One of the great things about this Treasure Trove series, at least for us, is the fact we get to share some really under-seen bouts. Many of those are 4 rounders which are often over-looked yet can often provide some of the most intense, exciting and thrilling action. The 4 rounders we often seen in Japan, China and South Korea are typically well matched bouts, between two men who feel they have the ability to pick up a win, and as a result both come to fight. Unlike in some countries where 4 round bouts are knock over jobs or a case of a youngster getting ring time against someone there just to survive.
With that said we have a thrilling 4 round brawl for this weeks Treasure, and it is a fun one from the 2019 Rookie of the Year!
Yuta Ashina (3-1) vs Shodai Nagata (4-5) II
In early November we got the East Japan Rookie of the Year finals. One of the bouts there was the second clash between the limited Shodai Naata and the once beaten Yuta Ashina.What few would have expected was the war they gave us.
In 2018 the men fought for the first time, with Ashina taking a clear decision over Nagata. The bout wasn't close or competitive, but was a fun little bout that laid the seeds for what we were to get in their rematch.
Sadly following his win over Nagata we didn't see Ashina build on that win and instead he was out of the ring for more than 9 months. When he returned to the ring in, September 2019, he beat Ryuya Seto and helped move towards this match up. At this point in time he was 25 years old, an aggressive, strong and brutish fighter, but one who lacked technical know how and was very much a come forward, brawler, with a focus on pressure, aggression, physical strength and letting his hands go.
Following his loss to Ashina in 2018 we had seen Nagata reel off two wins and he was pretty much fighting for his career at this point, given he was already 32. Despite his record he had shown enough to to be regarded as a live fighter and was in the ring looking to not only avenge his loss to Ashina but also reach the 2019 All Japan Rookie of the Year final. Despite not being much of a puncher Nagata was tough and his style, although crude, was made for fun fights, as we'd seen in his win over Kazuki Ikeye a few weeks earlier. In fact that was actually last week's Treasure Trove bout!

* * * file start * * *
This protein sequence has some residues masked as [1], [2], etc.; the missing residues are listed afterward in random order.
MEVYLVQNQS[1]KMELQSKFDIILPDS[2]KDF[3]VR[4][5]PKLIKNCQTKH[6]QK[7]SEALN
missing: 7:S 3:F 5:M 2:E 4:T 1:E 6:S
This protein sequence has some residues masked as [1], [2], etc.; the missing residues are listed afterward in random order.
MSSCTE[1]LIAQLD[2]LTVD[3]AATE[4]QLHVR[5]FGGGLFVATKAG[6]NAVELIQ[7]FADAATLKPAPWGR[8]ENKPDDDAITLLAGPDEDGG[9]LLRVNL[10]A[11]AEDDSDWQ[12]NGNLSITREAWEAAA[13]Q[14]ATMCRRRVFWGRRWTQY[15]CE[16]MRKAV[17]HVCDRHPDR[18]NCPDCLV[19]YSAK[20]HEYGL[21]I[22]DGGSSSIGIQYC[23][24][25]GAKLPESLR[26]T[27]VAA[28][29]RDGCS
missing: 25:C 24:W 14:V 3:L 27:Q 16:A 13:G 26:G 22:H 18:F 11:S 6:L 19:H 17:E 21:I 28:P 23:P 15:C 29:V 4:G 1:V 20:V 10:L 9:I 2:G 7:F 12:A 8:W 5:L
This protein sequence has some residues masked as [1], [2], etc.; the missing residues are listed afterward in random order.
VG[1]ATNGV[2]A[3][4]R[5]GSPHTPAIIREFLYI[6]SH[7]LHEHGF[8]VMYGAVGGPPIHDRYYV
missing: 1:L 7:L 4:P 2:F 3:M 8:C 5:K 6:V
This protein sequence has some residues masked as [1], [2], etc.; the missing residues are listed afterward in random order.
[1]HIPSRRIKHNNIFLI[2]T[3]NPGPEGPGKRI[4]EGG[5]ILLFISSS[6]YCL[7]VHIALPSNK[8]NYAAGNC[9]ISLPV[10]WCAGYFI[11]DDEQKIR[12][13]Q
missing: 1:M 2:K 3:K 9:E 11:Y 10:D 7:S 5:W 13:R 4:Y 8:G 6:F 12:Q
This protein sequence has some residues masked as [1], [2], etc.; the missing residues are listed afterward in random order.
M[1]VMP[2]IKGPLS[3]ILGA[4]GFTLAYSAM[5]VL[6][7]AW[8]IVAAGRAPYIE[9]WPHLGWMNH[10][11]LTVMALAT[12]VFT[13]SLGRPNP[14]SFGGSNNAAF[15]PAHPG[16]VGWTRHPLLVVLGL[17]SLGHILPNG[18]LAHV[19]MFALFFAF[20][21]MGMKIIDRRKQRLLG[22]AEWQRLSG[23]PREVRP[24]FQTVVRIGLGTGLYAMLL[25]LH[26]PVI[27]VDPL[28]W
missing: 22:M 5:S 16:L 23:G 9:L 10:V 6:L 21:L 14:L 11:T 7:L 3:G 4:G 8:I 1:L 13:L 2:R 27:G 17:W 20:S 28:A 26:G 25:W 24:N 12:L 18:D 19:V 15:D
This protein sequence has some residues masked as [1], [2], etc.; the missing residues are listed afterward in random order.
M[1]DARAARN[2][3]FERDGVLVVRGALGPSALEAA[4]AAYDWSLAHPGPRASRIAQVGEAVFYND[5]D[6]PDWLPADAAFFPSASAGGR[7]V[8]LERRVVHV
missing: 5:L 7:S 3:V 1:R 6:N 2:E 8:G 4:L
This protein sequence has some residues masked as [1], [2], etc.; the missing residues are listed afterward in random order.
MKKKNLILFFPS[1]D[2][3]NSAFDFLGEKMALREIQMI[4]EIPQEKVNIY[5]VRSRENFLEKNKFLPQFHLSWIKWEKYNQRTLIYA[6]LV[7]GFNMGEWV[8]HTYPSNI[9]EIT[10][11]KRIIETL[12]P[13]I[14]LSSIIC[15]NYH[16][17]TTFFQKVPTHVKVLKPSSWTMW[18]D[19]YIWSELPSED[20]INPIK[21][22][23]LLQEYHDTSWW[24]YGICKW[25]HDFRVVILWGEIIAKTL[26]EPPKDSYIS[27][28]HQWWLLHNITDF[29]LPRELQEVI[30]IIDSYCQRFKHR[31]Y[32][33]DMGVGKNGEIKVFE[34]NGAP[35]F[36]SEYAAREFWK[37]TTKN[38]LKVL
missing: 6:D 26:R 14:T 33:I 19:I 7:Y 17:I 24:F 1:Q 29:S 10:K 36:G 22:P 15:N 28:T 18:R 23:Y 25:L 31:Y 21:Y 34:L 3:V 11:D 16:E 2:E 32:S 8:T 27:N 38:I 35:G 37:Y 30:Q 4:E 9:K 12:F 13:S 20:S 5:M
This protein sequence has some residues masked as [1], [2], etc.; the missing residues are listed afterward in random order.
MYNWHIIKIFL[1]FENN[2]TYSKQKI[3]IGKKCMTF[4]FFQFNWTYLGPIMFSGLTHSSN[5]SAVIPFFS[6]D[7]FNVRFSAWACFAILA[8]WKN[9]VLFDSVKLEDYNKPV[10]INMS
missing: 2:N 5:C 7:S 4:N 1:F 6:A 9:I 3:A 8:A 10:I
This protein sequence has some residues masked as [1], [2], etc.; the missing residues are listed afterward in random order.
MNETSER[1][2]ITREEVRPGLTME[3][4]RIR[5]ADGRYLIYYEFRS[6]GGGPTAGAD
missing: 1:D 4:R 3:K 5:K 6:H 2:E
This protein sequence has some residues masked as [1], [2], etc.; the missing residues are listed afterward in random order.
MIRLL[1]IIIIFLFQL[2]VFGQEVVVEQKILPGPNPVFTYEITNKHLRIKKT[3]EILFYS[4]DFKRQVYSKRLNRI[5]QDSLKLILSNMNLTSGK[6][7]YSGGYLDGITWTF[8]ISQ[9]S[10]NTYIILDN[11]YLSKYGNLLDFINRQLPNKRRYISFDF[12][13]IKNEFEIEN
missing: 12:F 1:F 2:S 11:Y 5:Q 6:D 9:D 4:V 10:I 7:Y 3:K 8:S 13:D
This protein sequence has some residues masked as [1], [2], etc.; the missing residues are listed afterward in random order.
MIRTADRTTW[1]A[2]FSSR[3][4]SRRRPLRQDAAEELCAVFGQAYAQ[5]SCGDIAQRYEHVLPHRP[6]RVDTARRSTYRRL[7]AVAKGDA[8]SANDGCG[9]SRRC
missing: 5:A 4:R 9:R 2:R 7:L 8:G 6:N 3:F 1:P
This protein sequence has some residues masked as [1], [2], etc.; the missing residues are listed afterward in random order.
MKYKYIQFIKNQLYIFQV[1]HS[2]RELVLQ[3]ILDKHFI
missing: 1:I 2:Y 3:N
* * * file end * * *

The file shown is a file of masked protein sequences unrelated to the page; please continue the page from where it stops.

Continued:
Within seconds of the bout starting Ashina was pressing Nagata, trying to walk him down and get up close. Although Nagata's first instinct was to back off it wasn't long until he began to hold his feet, and when that began to happen we began to see some great back and forth action with both men letting their shots go on the inside. Up close it always seemed like Ashina was the more active and the cleaner, tidier puncher, but Nagata was taking his chances to let his own shows go, and try to counter the pressure of Ashina.
By the end of the first round we were getting a brilliant little low key inside war. It was a round that Ashina took, based on quality and work rate, but Nagata was playing his part in a fantastic opening round.
The second round started much like the first one finished. We again saw Ashina getting up close, and dragging Nagata into his fight, giving us some brilliant and forth inside action. This was a real fun round with both men trying to wear out and break down the other man whilst trading shots. Sadly neither looked like they had the power needed to take the other out with a single shot, but both landed enough to suggest they could chip away at the other and force a stoppage.
The incredible action and tempo continued into round 3 as Nagata tried to pull back the fight, and became the more aggressive of the two. It was this round that saw the best of both men, as they both held their feet more often, letting shots got almost none stop between them. This gave us some intense, and lengthy back and forth exchanges which were brilliant to watch. In the end however Nagata simply couldn't keep pace with the much younger Ashina. Despite that he continued to give everything and play his role in one of the most action packed rounds that we had in the entire of the 2019 Rookie of the Year.
Unsurprisingly, after the first 3 rounds were fought at such a high tempo, the final round saw the pace catch up with both men. Even then, when both looked tired, they continued to fight at a great pace until the later stages when exhaustion became too much for both men and they both began to run on fumes. That was a huge issue for Nagata in the final minute or so, as he had to dig deep and see out some rocky moments.
For fans who like gruelling inside wars, with a lot of leather being thrown and intense, long back and forth stretches this is one of the most well hidden gems of Asian boxing from 2019. A genuine treat of a fight.